Deposit Return Scheme will 'drive footfall' to small stores

  • Print
  • Share
  • Comments (1)
  • Save

Small stores would likely participate in a Deposit Return Scheme for used beverage containers in order to drive footfall, if they are legally exempt from the proposed UK system, according to experts citing overseas evidence.

The UK government has proposed DRS for single-use drinks containers in its new waste strategy, with a consultation expected to be published this month. Scotland is close to implementing its own scheme, following a consultation which closed in September 2018.

In Lithuania, which implemented a DRS system in 2016, urban stores under 300sq m (circa 3,200sq ft) in size and rural stores under 60sq m (650sq ft) are exempt from participating, but most have signed up to remain competitive, according to Saulius Galadauskas, chair of the Lithuanian DRS and head of the Lithuanian Brewers Association.

“Retailers lose business without it. If there are two stores on a street and only one is participating in DRS, people will go to that one, or if it’s the only shop on the street they’ll go to the supermarket in the next town,” he said.

Consumers pay a deposit of €0.10 when purchasing eligible drink containers (glass, non-refillable plastic and metal), to be refunded when the empty container is returned for recycling.

Galadauskas said consumer satisfaction with the Lithuanian scheme stood at 93%, while 97% believed a DRS system is necessary. By the end of 2017 approximately 92% of all beverage containers on the Lithuanian market were returned for recycling.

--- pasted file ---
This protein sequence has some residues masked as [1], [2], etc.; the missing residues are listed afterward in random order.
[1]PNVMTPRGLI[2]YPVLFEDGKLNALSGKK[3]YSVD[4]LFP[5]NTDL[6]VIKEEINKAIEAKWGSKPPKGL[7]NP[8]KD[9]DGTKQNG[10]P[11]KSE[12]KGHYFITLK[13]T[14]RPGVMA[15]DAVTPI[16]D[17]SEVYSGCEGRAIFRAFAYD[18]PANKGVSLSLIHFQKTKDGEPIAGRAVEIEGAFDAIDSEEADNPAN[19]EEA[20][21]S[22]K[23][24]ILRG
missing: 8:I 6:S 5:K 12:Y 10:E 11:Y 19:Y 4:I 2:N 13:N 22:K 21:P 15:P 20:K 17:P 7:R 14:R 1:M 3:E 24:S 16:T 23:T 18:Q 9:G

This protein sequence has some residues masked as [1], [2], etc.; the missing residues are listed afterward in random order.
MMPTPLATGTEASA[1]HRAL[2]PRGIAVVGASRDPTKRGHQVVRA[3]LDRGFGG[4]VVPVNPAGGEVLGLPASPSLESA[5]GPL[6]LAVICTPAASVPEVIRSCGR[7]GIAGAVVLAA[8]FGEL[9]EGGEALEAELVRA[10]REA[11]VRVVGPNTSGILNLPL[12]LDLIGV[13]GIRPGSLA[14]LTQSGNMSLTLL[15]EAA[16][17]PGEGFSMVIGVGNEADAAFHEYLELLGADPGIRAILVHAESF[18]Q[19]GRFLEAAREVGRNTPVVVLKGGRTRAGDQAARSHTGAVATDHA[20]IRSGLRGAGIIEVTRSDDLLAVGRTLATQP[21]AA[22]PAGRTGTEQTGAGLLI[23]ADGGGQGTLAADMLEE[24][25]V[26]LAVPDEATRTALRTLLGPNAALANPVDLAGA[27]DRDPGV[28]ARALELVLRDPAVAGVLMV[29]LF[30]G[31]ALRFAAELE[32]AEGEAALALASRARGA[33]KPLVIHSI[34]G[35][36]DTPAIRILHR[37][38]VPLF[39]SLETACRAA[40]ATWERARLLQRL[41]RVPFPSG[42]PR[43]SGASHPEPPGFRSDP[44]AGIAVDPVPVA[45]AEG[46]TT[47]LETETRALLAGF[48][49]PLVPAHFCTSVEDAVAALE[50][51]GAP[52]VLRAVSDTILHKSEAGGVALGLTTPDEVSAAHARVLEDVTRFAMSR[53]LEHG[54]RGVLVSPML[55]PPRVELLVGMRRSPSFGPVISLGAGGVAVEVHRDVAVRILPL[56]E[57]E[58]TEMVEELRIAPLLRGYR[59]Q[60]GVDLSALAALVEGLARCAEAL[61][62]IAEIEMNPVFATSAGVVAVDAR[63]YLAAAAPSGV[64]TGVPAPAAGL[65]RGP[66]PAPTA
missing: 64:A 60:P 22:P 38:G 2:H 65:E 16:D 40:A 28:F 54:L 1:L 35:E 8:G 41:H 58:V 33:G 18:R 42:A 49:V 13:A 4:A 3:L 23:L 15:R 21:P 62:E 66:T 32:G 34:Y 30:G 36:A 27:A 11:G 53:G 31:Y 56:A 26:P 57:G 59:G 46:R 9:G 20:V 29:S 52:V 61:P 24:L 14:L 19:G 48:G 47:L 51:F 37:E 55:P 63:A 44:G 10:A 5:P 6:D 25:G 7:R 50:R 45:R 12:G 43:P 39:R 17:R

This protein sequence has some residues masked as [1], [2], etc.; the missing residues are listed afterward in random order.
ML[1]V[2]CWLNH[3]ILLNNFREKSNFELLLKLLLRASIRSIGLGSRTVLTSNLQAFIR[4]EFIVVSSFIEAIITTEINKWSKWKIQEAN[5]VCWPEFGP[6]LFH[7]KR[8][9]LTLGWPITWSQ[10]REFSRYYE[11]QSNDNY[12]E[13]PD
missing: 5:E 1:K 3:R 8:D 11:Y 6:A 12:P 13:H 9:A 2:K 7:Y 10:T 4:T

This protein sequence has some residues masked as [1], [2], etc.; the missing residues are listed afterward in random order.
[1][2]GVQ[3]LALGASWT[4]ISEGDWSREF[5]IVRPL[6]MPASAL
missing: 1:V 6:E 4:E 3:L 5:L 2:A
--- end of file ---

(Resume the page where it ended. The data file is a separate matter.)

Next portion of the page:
Small stores in Lithuania generally collect used containers manually, but 90% of stores have reverse vending machines (RVMs). In rural areas RVMs can be provided on the street in kiosks when retailers request assistance.

He added that DRS makes the market “completely transparent” due to the associated barcoding on products, thereby removing demand for illicit items.

Rauno Raal, former ceo of Estonian Deposit Packages Organization, said that under a UK model small shops operating on the same street should collaborate to set up collection points for returned items.

Raal said a typical consumer in Lithuania and Estonia would return about 60 used containers about twice a month to DRS-participating stores.

Both Galadauskas and Raal are advising the Department of Environment, Food and Rural Affairs on its proposed DRS scheme. They were speaking at a seminar hosted by the Campaign to Protect Rural England (CPRE).

Readers' comments (1)

  • Comparing consumer behaviour in a poor country like Lithuania to the U.K. is at best misleading.

    Unsuitable or offensive? Report this comment

Have your say

These comments have not been moderated.

You are encouraged to participate with comments that are relevant to our news stories. You should not post comments that are abusive, threatening, defamatory, misleading or invasive of privacy. For the full terms and conditions for commenting see clause 7 of our Terms and Conditions ‘Participating in Online Communities’. These terms may be updated from time to time, so please read them before posting a comment.

Any comment that violates these terms may be removed in its entirety as we do not edit comments.

If you wish to complain about a comment please use the “report this comment” facility or email groceremails@wrbm.com

Mandatory
Mandatory
Mandatory
Mandatory

Related images

  • DRS
  • Print
  • Share
  • Comments (1)
  • Save

FOLLOW US